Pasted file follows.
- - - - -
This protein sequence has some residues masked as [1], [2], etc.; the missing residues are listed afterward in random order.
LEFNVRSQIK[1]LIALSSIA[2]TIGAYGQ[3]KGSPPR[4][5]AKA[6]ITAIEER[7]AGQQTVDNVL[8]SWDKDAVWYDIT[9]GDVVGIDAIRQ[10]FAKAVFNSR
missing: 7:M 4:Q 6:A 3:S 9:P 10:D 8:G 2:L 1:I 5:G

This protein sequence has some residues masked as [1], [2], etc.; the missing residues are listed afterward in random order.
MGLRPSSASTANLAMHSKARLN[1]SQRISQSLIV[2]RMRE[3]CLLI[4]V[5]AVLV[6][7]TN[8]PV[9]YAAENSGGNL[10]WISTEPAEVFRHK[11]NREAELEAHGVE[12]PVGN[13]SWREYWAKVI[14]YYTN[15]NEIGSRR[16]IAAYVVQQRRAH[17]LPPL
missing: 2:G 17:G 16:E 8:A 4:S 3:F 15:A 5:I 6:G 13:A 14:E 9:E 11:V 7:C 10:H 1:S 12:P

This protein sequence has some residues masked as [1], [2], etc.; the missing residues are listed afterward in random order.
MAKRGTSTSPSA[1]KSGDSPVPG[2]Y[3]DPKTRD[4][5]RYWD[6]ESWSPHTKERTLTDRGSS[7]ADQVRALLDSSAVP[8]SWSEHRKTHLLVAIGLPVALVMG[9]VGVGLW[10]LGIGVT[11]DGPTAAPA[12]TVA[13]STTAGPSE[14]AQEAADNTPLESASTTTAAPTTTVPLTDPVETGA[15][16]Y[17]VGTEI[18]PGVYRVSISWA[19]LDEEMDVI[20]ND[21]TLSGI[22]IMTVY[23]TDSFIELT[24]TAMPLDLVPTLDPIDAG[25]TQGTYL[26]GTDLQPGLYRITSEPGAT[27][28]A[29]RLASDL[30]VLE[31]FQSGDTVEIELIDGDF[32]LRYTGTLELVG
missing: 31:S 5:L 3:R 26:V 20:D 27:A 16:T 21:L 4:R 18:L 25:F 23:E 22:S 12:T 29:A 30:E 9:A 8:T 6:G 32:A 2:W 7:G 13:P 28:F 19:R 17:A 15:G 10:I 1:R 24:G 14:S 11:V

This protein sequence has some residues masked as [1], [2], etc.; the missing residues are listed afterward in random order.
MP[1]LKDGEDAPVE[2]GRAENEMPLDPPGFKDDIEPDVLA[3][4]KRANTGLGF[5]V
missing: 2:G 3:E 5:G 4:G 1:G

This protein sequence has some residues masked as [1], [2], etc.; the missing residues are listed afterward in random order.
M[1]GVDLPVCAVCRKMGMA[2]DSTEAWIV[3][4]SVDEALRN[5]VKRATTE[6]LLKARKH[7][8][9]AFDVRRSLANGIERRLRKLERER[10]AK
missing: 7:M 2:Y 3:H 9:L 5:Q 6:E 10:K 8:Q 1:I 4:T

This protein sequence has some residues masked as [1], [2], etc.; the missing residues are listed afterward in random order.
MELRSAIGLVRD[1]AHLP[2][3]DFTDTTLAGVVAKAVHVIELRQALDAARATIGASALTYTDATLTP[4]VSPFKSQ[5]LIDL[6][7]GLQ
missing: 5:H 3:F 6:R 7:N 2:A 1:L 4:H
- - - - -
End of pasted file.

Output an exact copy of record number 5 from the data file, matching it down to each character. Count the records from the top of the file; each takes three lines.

This protein sequence has some residues masked as [1], [2], etc.; the missing residues are listed afterward in random order.
M[1]GVDLPVCAVCRKMGMA[2]DSTEAWIV[3][4]SVDEALRN[5]VKRATTE[6]LLKARKH[7][8][9]AFDVRRSLANGIERRLRKLERER[10]AK
missing: 7:M 2:Y 3:H 9:L 5:Q 6:E 10:K 8:Q 1:I 4:T